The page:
I have used writing as a tool to get to my emotions and confront the real reasons why I think things and do things. It helps me reason out the best responses to the depressing side of life. Lots of times I have found that I am suffering unnecessarily — writing spurs me to action. Action such as having a long talk with my mother about why a nursing home might be next, instead of just worrying about it and letting it keep me up at night. Action such as claiming my right to have control over my own decisions w/o addressing religious tenets, w/o addressing what my relatives think, w/o projecting my fears into the future. I write to force myself to think about things I would rather not think about. Things that affect my moods. I also write to release my thoughts. Once I have the words on paper, it frees me because I know I can go back and read about the problem, I don’t have to “store” it in my brain. Poetry is really one of my greatest efforts to deal with depression. I’m good at it, too, which is rewarding in itself. With poetry I’m not diagramming sentences in my mind or worrying about punctuation. In poetry it’s perfectly okay to coin new words, to use unusual and often very personal metaphors and analogies, to say shocking things. For me it is true freedom at its best. I love using words.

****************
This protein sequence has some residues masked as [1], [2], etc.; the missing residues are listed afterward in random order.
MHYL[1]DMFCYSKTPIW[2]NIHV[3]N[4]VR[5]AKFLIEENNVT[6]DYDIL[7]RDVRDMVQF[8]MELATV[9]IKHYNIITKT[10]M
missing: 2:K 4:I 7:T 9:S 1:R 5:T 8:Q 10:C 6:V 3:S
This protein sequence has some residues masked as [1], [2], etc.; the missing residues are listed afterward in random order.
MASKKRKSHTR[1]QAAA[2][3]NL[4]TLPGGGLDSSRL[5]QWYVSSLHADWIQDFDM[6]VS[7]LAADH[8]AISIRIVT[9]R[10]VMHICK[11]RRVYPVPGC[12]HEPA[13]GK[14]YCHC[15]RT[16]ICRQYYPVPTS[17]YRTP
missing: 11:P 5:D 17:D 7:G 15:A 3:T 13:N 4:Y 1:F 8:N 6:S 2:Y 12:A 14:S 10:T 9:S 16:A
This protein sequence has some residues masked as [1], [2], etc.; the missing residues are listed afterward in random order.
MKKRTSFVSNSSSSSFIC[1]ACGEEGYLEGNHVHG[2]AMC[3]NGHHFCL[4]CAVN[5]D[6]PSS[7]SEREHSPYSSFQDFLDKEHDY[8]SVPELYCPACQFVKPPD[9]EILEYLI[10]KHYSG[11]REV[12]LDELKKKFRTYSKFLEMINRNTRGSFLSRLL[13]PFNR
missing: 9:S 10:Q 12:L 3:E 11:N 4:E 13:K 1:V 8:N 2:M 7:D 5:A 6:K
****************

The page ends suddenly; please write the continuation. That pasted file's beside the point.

• Shel says: